It was more than obvious that he would be fine for years to come no matter what happened, what with all his experience in mechanics and military engineering. Even if he were to get court-martialed for leaking secure information to the public, Roi knew that he could always apply for a civilian job in the auto industry, or perhaps even aviation repair in an area where business executives kept their private jets and helicopters.
Besides that, Roi admitted, while he, himself, was nearing his late twenties, by letting the newsgroup go under he might end up displacing civilians old enough to never make it in a new career.
He sighed and swung his legs over the bedside, then tucked Anna’s card back into the knife flap of his right boot. He was about to lay back down again when he noticed a pile of papers sitting beside the sink beside the window. Curious, Roi shifted his weight out and over until he was on his feet again, then pushed off the bed and trekked across the room on wobbly legs.
He reached the counter easily enough, though why his legs were weak was something he could only wonder, and leaned over to peruse the pile. The first was a white page of legal information: his full name, his military identification number, his date of birth, height, weight, and blood type, and even his ethnicity and hair color. He scanned through for anything of interest and found the allergen section where the words ‘cotriethylate benzol’ had been scratched out with a blue pen. The initials, H.W. stood beside the crossing along with a date and time of the signing.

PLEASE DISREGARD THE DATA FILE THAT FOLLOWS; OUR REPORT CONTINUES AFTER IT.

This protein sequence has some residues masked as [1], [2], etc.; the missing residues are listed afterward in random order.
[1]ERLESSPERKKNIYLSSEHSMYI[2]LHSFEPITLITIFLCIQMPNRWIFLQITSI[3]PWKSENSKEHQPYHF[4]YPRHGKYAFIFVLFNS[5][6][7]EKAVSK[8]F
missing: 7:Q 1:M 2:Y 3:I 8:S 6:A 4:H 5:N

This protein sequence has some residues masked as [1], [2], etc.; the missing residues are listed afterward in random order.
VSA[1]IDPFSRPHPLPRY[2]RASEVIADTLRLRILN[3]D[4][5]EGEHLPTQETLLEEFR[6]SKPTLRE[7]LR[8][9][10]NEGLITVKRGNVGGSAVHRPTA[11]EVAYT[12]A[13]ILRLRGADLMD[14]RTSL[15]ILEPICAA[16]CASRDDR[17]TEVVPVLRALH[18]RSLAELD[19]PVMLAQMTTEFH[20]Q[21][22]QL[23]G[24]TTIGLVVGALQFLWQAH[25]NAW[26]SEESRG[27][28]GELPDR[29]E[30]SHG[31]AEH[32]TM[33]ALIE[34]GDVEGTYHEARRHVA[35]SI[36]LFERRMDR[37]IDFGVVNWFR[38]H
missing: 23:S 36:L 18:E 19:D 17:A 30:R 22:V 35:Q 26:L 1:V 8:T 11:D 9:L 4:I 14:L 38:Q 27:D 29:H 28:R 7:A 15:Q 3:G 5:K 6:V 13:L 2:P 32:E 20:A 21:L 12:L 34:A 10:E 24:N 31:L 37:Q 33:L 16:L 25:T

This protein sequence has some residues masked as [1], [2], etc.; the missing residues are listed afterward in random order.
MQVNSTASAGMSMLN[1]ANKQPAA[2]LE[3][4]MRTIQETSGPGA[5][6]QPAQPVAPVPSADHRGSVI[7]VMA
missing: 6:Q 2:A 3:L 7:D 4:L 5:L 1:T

Curious still, Roi rifled through the other pages, finding both a yellow page of handwritten notes about his possessions, as well as a pink carbon-copy page of notes about his arrival. The corporal scanned through hastily etched penmanship and pulled out small tidbits that he could understand.
The foremost that stood out was something that had been written by another hand altogether, claiming “military personnel brought patient to E.R. due to apparent reaction to electrostatic shock.” The fact that he’d just released what felt like years of static build-up into hospital machinery not even a full hour ago, combined with this to leave the corporal more confused than before. He now knew that something had happened at the well that had transferred a large voltage of electricity into him, though almost impossibly without harming his bodily tissues much more than stress and some throbs of pain.